Cafe Tourane has one main pledge: to serve the freshest, healthiest coffee possible. The café cuts out the middlemen of warehouses and shipping by sending staffers on drives directly to their roaster to pick up beans, which wear the USDA organic seal to signify their total avoidance of synthetic pesticides and their love of stickers. While sipping on an espresso drink or a fruit smoothie, patrons can pop back sweet, sugar-dusted french beignets, served with a cool side of condensed milk for dipping. With plenty of natural light from front windows, the café is an ideal place to read a book with a cup of the fresh-brewed daily roast.
Densely packed conversations flutter across long, communal tables packed even more densely with hearty courses of sourdough bread and blue cheese, homemade soups, and oxtail stew. Platters of rustic, European-inspired cooking pass from person to person. All the while, the house wine keeps flowing. This is a typical scene at Centro Basco—a historic restaurant and inn devoted to capturing the vivacious and independent spirit of the Basque region. A fiercely autonomous region of Spain along its mountainous border with France, Basque Country has its own distinct climate, its own language (one of the few in the world with no known relationship to any other language), and its own unique approach to food.
"Opened in 1940, along with a boarding house for shepherds, this sprawling restaurant is one of the last remnants of the local Basque population who once herded sheep in what is now fully suburbanized Chino," notes Gayot. The Berterretches—a family with strong genealogical ties to the Basque countryside—assumed ownership in the 1970s, and they continue to embrace the region's culture today. Their cozy, lodge-like eatery features large dining rooms devoted to spirited family-style feasts complete with special menus, as well as a separate area for guests looking to enjoy a more private meal.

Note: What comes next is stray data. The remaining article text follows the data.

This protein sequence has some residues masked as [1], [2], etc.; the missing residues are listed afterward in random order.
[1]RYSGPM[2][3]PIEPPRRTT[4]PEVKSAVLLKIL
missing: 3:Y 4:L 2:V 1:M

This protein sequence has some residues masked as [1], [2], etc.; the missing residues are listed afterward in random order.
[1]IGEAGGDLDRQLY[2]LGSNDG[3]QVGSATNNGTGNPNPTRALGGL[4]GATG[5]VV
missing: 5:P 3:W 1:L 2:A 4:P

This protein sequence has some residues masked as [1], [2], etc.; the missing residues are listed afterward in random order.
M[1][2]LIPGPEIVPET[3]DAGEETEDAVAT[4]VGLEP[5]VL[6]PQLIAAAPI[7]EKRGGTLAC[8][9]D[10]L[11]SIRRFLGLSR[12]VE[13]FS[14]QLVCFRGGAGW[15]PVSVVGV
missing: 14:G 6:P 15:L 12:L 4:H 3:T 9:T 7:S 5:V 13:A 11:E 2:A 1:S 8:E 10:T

Myriad cultural influences appear throughout the menu. Dishes such as the oven-roasted lamb with a kick of garlic and the grilled calamari steak with tomato-pepper sauce clearly embrace the restaurant's distinctively Basque roots. At the same time, French and Italian entrees—including chicken cordon bleu and veal parmesan—lend a pan-European vibe to the selection.
With 16 homemade, velvety flavors that range from cherry to peanut butter, the Italian ice at Frostbites is a spectacular dessert on its own. But the menu doesn't stop there: to create their most popular confection, sorbet cream, the staff serves scoops of their italian ice atop swirls of vanilla or chocolate frozen custard. You can even combine two or more flavors of italian ice to create a colorful sundae or shake?staffers happily hand out bite-sized samples to help you craft your perfect combo or fit a snack for later in your breast pocket. For a more substantial dessert, try a sweet crepe topped with fruit, nuts, and other toppings.
Crepes and Grapes Café celebrates and honors French culture with its sidewalk cafe atmosphere, Bastille Day celebration, and a variety of sweet and savory crepes. At breakfast, lunch, and dinner, the shop churns out thin, stuffed pancakes filled with ingredients that range from maple and cream to garlic-rich shrimp scampi. Guests can sample the edible wares within the sunny storefront or sit just outside underneath table umbrellas surrounded by salivating flower beds.
Voted best French restaurant by IE Weekly, Christophe's serves up a variety of Francophone fixin's, eponymously prepared by Chef Christophe Jardillier, who honed his culinary chops on cutting boards throughout France. The sleek dining room, dominated by leather and mahogany hues, creates a swank backdrop for house specialties such as the beef bourguignon, a hearty dish composed of beef, mushrooms, and vegetables in a rich red-wine sauce ($21.95). After dinner, sashay toward the lounge for cocktails and live music on Wednesdays through Saturdays, courtesy of jazz musicians, enthusiastic karaokists, and sassy rapping grandmas.